Celebrating 110 years of Student Journalism


JACKSON BLEVINS ’20 | STAFF WRITER • The transition from fall to winter brings frigid temperatures, the occasional snowfall, and unfortunately, the flu. October to January is normally the time where some form of influ- enza, better known as the flu, spreads across the country and infects most parts of the United States in some way. Currently, every state except for Hawaii has reported widespread flu activity.

37 children have already died in the United States in 2018, and this year’s flu season is on pace to be the worst since the swine flu pandemic in 2009. Numbers are showing that this year’s flu season is set to equal or surpass that of the 2014-2015 flu season in which the Centers for Disease Control and Prevention (CDC) estimated that 34 million Americans got the flu and about 56,000 people died. What is causing this heavy spike? The H3N2 strain of the flu is sweeping across the country at an alarming rate. Although this strand is not new and has been affecting humans for fifty years, it continues to mutate and avoid being completely controlled by vaccinations.

Many rumors have been spread about the effectiveness of this season’s flu shots, and it is unclear of the exact effectiveness. Last year’s flu shots were 39% effective for all

Flu - Cal Hockemeyer

What you could end up like if you get the flu (photo by Cal Hockameyer ’19)

flu strains and 32% effective for the H3N2 strand. Since
flu season is not over, the CDC can only estimate that this year’s vaccine effectiveness is very similar to last year’s. The flu has garnered much attention on a national scale, and it has also made an impact here at Wabash.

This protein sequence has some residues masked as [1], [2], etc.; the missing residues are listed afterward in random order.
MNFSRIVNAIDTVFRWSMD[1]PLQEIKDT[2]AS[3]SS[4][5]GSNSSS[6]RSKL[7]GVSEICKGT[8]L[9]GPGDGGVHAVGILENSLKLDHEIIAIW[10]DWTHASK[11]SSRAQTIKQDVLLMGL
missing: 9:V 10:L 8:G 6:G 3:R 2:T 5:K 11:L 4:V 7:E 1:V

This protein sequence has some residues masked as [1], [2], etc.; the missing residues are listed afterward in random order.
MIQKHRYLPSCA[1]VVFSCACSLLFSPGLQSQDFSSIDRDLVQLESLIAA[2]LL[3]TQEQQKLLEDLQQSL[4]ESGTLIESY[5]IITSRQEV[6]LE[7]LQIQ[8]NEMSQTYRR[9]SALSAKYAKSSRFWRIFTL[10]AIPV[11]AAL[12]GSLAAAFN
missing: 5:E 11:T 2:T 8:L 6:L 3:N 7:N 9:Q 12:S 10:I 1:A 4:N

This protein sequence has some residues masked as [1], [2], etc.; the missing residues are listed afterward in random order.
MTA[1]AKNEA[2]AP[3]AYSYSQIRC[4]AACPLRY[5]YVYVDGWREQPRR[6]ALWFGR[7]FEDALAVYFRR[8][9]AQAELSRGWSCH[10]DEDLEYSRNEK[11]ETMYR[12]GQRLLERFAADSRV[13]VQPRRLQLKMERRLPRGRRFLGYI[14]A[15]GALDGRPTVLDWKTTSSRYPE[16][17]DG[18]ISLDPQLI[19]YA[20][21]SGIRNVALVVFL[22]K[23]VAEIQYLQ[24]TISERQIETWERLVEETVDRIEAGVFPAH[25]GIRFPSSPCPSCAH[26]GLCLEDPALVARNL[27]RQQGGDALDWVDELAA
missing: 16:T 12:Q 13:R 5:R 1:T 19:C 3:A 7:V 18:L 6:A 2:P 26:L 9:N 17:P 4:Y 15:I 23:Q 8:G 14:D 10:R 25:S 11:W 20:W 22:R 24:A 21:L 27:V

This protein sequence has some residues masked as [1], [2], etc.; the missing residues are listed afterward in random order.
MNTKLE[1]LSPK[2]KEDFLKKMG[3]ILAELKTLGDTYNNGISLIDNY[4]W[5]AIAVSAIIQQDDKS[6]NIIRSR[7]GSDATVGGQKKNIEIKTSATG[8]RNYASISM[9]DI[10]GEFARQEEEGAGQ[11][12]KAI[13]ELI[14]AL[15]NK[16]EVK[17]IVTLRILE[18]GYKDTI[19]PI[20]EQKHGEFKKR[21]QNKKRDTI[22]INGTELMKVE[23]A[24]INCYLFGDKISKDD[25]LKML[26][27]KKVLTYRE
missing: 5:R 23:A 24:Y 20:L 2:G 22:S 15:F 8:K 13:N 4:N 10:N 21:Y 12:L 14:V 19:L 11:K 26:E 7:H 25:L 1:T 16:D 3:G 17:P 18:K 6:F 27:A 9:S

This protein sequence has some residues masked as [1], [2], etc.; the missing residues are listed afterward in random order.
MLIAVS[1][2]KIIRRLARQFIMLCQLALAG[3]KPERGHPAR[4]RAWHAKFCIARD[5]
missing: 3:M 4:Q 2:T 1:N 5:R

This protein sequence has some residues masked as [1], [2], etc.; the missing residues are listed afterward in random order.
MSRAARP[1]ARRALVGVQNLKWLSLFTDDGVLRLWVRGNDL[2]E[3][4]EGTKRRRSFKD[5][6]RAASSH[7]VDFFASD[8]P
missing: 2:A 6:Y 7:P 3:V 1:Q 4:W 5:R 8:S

Head Basketball Coach Kyle Brumett faced a huge challenge over

winter break as it spread quickly throughout his team. “I haven’t seen anything like this year,” Brumnett said. “We have 19 guys on our team, and 10 of them had some version of the flu. Some guys had the aches, pain, and fever, while others dealt with stomach issues. If you can find one positive, it’s that it didn’t happen during class time, so our guys couldn’t spread it across the campus.” Brumett cited that it took a toll on many players and caused many key players to have rest or not play due to increased fatigue from the influenza virus.

Dr. John Roberts ‘83 and Nurse Carol Lamb in the Student Health Center have also been impacted by this year’s flu season. Over break, Roberts sent out a campus-wide email titled “INFLUEZA – RED ALERT”, and proceeded to talk about the dangers
of flu season. Roberts cited that the
flu can spread rapidly across a living unit and college campus, and it is
safe to say he hit the nail on the head with this prediction. Along with many suggestions as to how to avoid the flu in Roberts’ email, Lamb had some wise words for everyone on campus.

“Make sure you are washing your hands whenever you can to prevent the spread of germs,” Lamb said. “The Student Health Center runs just like a physician’s office, except there is no charge. We have a small dispensary
of medicine that the doctor can also give you for free. We see anything and everything, so if you have any type of concern, we encourage you to come see us.” Eat healthy, rest up, and stay sanitary, Wallies, flu season will be over before we know it.